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VCU poll: Unvaccinated white Virginians, Republicans are the least likely to want a COVID shot
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VCU poll: Unvaccinated white Virginians, Republicans are the least likely to want a COVID shot

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Unvaccinated white Virginians and unvaccinated Republicans are the least likely to want to receive a coronavirus vaccine, according to a 920-person survey released Thursday by VCU’s Wilder School.

Black and Hispanic residents who had yet to receive a dose were the most likely to say they would get one, though vaccination rates among Black Virginians continue to lag behind their share of infections and percent of the population as the highly transmissible delta variant continues to circulate.

On Thursday, less than a quarter of the state’s Black residents had been at least partially vaccinated compared with 60% of Indigenous people, 45% of Latinos, 27% of Asians and about 30% of whites, who account for nearly 1.6 million of first dose vaccinations. Almost 1.7 million shots do not have race and ethnicity recorded.

Statewide, there’s little variation in vaccination percentages between Black and white residents. Data from the Richmond City Health District shows that Black people account for the greatest percentages of cases, hospitalizations and deaths from the virus this past month.

Between May 31 and June 28, 60% of infections, 65% of the 828 hospitalizations and 62% of the 259 deaths were among the city’s Black population.

Among surrounding counties, Richmond is the furthest from having 70% of its adult population partially vaccinated with 55%. Henrico County is at 70.4%.

With vaccination rates plummeting down to an average of 16,009 doses administered per day, it’s unclear when the city could reach herd immunity, or the point at which a large enough portion is immune that transmission of the virus becomes less likely.

Virignia Commonwealth University’s poll results found that the highest rates of vaccinations — where more than 80% reported receiving a shot — were residents in Northern Virginia, people 55 years or older, college graduates and Democrats.

More than 1 in 5 people in the 18-to-54 age range said they were not likely to get a vaccine. Among Republicans, 1 in 4 stated the same. Nearly half of white respondents reported that a major reason for remaining unvaccinated was feeling they did not need the vaccine. Only 16% of Black adults fell in this category.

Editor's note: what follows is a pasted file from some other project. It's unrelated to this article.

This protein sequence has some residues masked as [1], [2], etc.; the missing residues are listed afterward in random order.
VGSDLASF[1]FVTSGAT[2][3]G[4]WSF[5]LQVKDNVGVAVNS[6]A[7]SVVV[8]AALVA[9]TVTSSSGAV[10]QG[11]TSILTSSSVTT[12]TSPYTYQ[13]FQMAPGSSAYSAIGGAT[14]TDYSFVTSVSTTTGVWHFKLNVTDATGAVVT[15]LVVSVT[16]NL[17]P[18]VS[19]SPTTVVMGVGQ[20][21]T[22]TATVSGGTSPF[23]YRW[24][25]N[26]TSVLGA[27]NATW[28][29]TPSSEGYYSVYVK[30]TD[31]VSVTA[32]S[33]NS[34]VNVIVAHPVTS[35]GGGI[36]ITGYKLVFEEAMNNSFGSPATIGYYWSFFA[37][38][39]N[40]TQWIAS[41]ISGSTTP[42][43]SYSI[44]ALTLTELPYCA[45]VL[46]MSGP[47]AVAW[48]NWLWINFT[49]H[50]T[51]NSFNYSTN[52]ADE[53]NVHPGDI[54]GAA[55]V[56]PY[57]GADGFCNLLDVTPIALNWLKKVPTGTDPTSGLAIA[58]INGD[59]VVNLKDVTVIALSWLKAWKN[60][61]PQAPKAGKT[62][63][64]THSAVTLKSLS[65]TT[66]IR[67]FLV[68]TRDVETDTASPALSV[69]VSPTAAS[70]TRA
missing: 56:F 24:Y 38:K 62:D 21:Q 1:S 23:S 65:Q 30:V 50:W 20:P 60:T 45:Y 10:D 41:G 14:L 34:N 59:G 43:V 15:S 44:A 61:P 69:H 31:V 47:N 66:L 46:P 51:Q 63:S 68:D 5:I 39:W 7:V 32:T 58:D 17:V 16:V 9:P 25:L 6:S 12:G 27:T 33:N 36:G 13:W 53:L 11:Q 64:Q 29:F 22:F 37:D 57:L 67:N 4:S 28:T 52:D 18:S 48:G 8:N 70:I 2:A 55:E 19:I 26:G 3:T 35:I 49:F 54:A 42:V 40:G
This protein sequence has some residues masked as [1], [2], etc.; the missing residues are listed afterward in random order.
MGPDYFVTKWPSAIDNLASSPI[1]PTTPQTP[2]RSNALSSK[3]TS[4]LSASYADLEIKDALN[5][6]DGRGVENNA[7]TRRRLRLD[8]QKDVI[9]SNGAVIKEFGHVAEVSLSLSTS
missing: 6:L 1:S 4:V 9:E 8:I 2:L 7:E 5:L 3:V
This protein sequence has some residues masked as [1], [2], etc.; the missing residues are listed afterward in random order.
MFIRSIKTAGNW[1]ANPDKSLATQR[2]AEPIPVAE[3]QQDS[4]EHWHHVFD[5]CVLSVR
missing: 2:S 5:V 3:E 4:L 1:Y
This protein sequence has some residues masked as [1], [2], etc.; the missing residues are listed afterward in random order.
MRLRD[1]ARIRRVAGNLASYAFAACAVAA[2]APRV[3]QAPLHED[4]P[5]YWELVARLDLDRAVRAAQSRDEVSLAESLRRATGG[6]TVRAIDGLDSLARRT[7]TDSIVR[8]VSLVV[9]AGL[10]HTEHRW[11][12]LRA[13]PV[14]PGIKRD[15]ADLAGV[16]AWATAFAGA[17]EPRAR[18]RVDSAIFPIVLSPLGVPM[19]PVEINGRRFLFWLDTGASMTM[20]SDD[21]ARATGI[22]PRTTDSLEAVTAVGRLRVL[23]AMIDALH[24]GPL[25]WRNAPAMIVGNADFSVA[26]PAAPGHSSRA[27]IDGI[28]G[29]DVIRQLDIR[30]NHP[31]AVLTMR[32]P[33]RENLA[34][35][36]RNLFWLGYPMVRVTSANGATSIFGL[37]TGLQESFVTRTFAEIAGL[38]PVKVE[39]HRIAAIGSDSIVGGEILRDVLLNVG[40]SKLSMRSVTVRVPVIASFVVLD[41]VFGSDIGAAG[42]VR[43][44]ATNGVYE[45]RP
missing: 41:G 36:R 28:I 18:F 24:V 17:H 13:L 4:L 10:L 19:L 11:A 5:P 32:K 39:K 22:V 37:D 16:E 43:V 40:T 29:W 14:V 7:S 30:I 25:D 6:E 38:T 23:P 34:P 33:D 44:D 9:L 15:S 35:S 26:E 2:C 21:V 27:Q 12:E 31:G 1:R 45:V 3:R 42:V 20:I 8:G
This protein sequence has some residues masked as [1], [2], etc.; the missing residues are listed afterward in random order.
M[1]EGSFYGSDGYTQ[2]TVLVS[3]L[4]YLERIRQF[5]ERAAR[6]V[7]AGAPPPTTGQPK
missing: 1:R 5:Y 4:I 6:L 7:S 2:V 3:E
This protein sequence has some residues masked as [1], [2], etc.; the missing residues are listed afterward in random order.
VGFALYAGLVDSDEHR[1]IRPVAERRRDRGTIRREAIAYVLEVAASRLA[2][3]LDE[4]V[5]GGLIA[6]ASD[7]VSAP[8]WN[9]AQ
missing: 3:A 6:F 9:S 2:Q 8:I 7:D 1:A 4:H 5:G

A report from The Associated Press on Tuesday that analyzed available COVID-19 death data found that 98% to 99% of the 18,000 people who died in May were not vaccinated or had received only one dose.

Amy Popovich, nurse manager and community engagement lead at Richmond and Henrico’s health district, warned in a media briefing Thursday that people under the age of 30, while more likely to not be at high risk, can still be carriers.

“It’s really important that we’re vaccinating ourselves to protect ourselves but also the ones that we love, particularly as we’re unsure of what effect the variant will have as we head into the fall,” Popovich said.

A major ongoing concern among 87% of unvaccinated Black residents in the VCU poll was side effects, though paid time off or cash rewards were not influential enough to change their minds. Latinos were three times more likely than whites to say cash rewards would increase their willingness to get a shot.

About 56% of Black respondents cited “medical mistreatment in my community” as a major reason — more than five times the percentage of white adults.

Still, at over 60%, Black parents are the most likely to say they’d vaccinate their children when a vaccine becomes available. The average among all respondents was 59% for parents with kids between the ages of 12 and 15 and 53% for those with children 11 and under.

White parents fell below that average, with only 44% saying they’d vaccinate their children below the age of 11. An extended emergency use authorization for Pfizer’s two-dose vaccine to include this age group is expected in September, when most school years are underway.

Data from the Centers for Disease Control and Prevention released last Friday monitoring hospitalization rates by age, race and ethnicity found that in the 0-to-17 age group, Black and Latino kids were at least three times more likely than whites to be hospitalized with the virus.

More than 70% of the multisystem inflammatory syndrome in children, a rare but severe illness that can occur in children who contact the virus, were among Black and Latino kids, according to the CDC.

The Virginia Department of Health has recorded 75 total cases, but demographics aren’t available. Of the 2,587 infections linked to variants statewide, however, nearly a quarter are among people under the age of 20.

Nineteen of the 48 cases caused by the delta variant, nearly 40%, are among Asian Virginians. Overall, whites account for 51% of all variant infections.

Popovich urged people on Thursday to think about getting vaccinated before fall to ensure the highest level of protection for students. She added that the health districts will be launching educational town halls to help bridge the information gaps.

More than half of Black residents in VCU’s survey acknowledged that knowing more about how the vaccines work would help in their decision making.

smoreno@timesdispatch.com

(804) 649-6103

Twitter: @sabrinaamorenoo

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